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New Pittsburgh Schools Head Defending Fla. Successes

Sarah Schneider
90.5 WESA

  Pittsburgh Public Schools' new pick for superintendent defended his resume to his hometown newspaper on Friday after press suggested he made "misstatements of exaggerations" about his accomplishments leading Palm Beach County schools.

According to the Palm Beach Post, schools improved, but not at the rate Anthony Hamlet claimed, nor did the graduation rate improve the full 13 points he cited in his initial resume. The document was dated earlier this year and released to the press May 18 when school board members confirmed his appointment in a 9-0 vote.

Brian Perkins, the consultant who helped facilitate board members' nationwide search, told the Post he did not fact-check the finalists' applications. This was Perkins' first national superintendent search contract.

Board President Regina Holley told the Pittsburgh Post-Gazette on Friday that she still expected Hamlet to "do a wonderful job in the district," but that in retrospect, she might've questioned his resume more thoroughly. Holley said last month that board members wanted a former teacher with a commitment to working with students.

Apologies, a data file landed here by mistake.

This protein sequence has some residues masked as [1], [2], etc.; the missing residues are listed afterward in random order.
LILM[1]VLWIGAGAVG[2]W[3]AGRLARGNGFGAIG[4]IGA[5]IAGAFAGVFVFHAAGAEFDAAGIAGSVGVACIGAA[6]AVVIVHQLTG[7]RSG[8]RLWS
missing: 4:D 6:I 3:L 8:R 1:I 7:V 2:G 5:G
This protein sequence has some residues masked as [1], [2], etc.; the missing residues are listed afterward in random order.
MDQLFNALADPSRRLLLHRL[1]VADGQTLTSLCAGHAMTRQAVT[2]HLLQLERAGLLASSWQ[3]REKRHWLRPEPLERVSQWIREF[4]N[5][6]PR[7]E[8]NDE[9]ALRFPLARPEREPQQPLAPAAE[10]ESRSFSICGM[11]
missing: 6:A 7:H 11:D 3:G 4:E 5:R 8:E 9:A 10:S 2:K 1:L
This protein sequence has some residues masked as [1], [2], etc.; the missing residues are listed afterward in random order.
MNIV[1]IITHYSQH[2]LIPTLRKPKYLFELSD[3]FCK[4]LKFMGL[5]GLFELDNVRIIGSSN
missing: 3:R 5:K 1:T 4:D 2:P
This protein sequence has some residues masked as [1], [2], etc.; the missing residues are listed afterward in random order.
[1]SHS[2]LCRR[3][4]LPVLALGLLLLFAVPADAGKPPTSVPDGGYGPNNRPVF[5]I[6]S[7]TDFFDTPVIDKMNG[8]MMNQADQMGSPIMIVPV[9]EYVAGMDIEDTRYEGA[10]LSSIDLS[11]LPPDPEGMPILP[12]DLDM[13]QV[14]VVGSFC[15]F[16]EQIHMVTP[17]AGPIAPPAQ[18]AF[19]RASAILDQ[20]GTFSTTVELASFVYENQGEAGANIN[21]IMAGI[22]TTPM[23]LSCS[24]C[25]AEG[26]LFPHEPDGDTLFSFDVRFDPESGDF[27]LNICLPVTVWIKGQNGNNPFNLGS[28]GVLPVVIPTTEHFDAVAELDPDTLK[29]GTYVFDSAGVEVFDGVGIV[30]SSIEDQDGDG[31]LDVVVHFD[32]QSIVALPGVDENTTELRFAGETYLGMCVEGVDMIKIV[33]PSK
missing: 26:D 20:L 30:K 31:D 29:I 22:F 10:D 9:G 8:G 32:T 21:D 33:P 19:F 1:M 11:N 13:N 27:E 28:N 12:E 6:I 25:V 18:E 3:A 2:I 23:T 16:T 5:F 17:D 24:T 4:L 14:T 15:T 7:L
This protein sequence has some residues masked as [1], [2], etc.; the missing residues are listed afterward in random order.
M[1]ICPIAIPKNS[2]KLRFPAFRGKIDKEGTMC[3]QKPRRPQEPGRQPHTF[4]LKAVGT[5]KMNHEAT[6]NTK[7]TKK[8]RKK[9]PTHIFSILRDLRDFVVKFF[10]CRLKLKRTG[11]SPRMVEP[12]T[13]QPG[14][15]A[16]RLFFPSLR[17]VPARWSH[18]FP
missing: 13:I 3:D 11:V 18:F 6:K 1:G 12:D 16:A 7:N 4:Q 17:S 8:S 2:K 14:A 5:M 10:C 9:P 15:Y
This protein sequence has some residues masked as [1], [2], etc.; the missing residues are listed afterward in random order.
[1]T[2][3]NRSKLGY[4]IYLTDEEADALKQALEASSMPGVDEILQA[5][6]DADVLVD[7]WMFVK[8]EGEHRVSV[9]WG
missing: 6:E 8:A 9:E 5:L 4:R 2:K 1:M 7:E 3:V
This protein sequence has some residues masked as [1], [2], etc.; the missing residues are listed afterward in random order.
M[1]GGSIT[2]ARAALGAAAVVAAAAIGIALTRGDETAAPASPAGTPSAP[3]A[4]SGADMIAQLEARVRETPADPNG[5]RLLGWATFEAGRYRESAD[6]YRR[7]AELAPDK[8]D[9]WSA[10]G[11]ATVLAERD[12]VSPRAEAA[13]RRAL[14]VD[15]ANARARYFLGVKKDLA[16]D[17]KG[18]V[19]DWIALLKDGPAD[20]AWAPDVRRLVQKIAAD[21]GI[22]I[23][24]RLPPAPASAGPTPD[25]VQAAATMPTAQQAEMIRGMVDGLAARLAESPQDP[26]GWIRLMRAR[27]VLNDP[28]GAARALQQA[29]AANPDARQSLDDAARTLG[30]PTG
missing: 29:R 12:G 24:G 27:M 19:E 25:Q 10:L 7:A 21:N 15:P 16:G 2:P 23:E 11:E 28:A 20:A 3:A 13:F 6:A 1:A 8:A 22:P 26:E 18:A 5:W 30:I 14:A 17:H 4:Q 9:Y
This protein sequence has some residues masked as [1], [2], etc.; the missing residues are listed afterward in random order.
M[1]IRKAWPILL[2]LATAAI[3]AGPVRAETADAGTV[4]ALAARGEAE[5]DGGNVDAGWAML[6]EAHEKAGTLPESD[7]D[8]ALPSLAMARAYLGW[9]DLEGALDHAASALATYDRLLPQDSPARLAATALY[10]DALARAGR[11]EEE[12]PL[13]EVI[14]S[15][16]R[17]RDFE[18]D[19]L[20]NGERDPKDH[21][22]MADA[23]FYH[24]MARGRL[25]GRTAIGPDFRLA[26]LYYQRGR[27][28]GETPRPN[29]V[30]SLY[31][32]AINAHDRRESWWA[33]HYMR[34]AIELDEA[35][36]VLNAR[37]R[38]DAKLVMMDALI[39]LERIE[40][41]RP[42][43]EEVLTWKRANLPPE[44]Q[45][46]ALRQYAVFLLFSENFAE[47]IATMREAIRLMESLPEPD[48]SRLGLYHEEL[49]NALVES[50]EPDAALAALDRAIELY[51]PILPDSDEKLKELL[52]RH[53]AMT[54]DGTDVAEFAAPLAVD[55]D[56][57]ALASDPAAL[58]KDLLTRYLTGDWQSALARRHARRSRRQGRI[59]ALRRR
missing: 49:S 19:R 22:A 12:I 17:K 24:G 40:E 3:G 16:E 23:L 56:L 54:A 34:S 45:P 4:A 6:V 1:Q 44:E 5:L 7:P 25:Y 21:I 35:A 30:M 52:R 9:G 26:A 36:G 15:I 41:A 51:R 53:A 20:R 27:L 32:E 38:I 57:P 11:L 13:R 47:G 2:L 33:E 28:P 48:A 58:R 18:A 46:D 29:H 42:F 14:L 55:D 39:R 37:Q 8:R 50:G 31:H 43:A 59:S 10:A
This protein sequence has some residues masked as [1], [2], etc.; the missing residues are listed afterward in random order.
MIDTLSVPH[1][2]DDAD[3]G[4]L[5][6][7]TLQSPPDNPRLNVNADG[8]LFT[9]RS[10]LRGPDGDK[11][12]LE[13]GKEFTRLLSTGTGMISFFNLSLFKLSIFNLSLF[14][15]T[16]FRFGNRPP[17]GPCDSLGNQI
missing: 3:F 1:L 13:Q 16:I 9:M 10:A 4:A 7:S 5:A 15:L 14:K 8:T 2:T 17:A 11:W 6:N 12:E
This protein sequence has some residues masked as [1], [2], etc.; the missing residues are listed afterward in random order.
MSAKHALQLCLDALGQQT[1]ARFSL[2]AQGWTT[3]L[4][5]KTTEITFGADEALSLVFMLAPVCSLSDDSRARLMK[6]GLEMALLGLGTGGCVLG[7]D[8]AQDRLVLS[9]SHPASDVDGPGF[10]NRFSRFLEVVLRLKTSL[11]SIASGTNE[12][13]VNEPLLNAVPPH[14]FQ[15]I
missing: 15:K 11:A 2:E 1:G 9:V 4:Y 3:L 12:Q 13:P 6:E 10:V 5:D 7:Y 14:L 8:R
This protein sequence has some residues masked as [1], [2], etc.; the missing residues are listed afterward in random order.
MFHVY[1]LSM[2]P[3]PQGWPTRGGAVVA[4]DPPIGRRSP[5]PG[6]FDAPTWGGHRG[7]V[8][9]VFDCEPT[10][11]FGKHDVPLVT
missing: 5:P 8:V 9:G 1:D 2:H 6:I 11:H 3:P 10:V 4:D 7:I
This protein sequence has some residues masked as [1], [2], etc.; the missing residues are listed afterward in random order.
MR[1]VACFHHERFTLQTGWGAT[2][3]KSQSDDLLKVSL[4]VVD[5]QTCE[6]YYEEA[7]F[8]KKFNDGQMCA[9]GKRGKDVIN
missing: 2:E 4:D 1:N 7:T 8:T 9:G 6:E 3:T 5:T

“I really take the time to really focus on what student needs are, making sure they have a forum to speak ... and having them shape the vision and mission of the school process as well," Hamlet said in May.

Attempts to reach Hamlet, Perkins, Holley or fellow school board members were not immediately successful.

According to his resume, in-school and out-of-school suspensions at Palm Beach Lakes High School dropped a combined 2,689 during his three-year tenure as principal, from 2011 to 2014. Florida state records cited by the Palm Beach Post show that figure at only 1,035, less than half of Hamlet's claim.

He described the difference to Post reporter Andrew Marra as "a few percentage-point discrepancies." The difference was of little consequence in the full context of his experiences as an educator, Hamlet told the paper.

"With the drastic reduction in (suspensions), with the transformation of the climates and the cultures of schools I have led, the dropouts who I have retrieved and gotten them to graduate, and many children's lives I have positively impacted, I am sure you can find something positive to write about," he wrote in an email to The Post.

Hamlet signed a one-month consulting contract with Pittsburgh Public Schools to "support the transition" before reigning superintendent Linda Lane steps down June 30. He was appointed the same day to a five-year term beginning July 1 through 2021. Hamlet is slated to begin with an annual salary of $210,000.

This post has been updated to reflect Anthony Hamlet's salary of $210,000.

Sarah Schneider is WESA's education reporter. From early learning to higher education, Sarah is interested in students and educators working to create more equitable systems. Sarah previously worked with news outlets in Pennsylvania, Illinois and Idaho. She is a graduate of Southern Illinois University Carbondale where she worked for the school newspaper, the Daily Egyptian.
Megan Harris is a writer, editor, photographer and curator for Pittsburgh's NPR News station. She leads editorial coverage for The Confluence, 90.5 WESA's live, one-hour, daily morning news show.
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